REV. M. L. DAVIS, son of Mead L. and Mary L. Davis, was born in Cherokee county, Ga., Nov. 1, 1856. When two years old his parents moved to Oconee county, S. C., where young M. L. was brought up. He was raised on the farm where he was taught to do all kinds of farm work. Having no early school privileges, he learned to read in a Sunday school at the age of 13. When about 17 years old he professed faith in Christ, and united with the Methodist church. Subsequently he became disturbed on the subject of baptism, which lead him to a thorough investigation of the scriptures, upon that subject, and resulted in his uniting with the Westminster Baptist church, South Carolina. Soon after this, Brother Davis made the mistake of his life in refusing the proffered help of this church to enable him to acquire an education. When 20 years old, without any means of support, yet with a burning desire for an education, he started to a country school, and continued going to school and teaching, alternately, until he succeeded in completing a three years’ course in Furman University, Greenville, S. C. In 1885 he came to Peoria, Hill county, Texas, where lived his maternal grandfather, William Bell. Here he engaged in school teaching for two years, during which time he met, wooed and won the hand and heart of Miss Nannie L. Edney, daughter of Newton J. and Elizabeth Edney, of Brenham, Texas, to whom he was most happily married. After this he taught school one year in Kopperl, Tex., and then moved to Louisville, Ky., where he attended the S. B. T. Seminary one and one-half sessions, spending the summer vacations as missionary in Louisiana, under the appointment of the State Mission Board. He returned to Texas in January, 1890, and located in Waco, and since that time has been connected with the interests and work of Waco Association. Here he started and managed the Baptist Book Depository for three years, under the auspices of the Baptist State Sunday School Board. He voluntarily resigned this position to enter the pastorate. After more than then years experience as a licensed preacher, he was called to and submitted to ordination and on the 9th day of April, 1893, he was set apart to the full work of the gospel ministry, after which he accepted the pastoral care of the Robinson Baptist church. Since then he has served some time as an efficient agent for the Texas Baptist Standard. Brother Davis is a man of Christian piety, loved and honored by all who know him, and still resides in Waco, Texas.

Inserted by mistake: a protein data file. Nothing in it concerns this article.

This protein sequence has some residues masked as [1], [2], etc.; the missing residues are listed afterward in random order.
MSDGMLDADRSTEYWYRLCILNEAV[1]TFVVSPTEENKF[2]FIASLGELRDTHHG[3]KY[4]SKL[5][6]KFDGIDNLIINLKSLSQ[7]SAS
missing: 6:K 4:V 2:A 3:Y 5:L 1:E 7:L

Source: J. L. Walker and C. P. Lumpkin, History of the Waco Baptist Association of Texas (Waco: Byrne-Hill Printing House, 1897), pp. 287-288.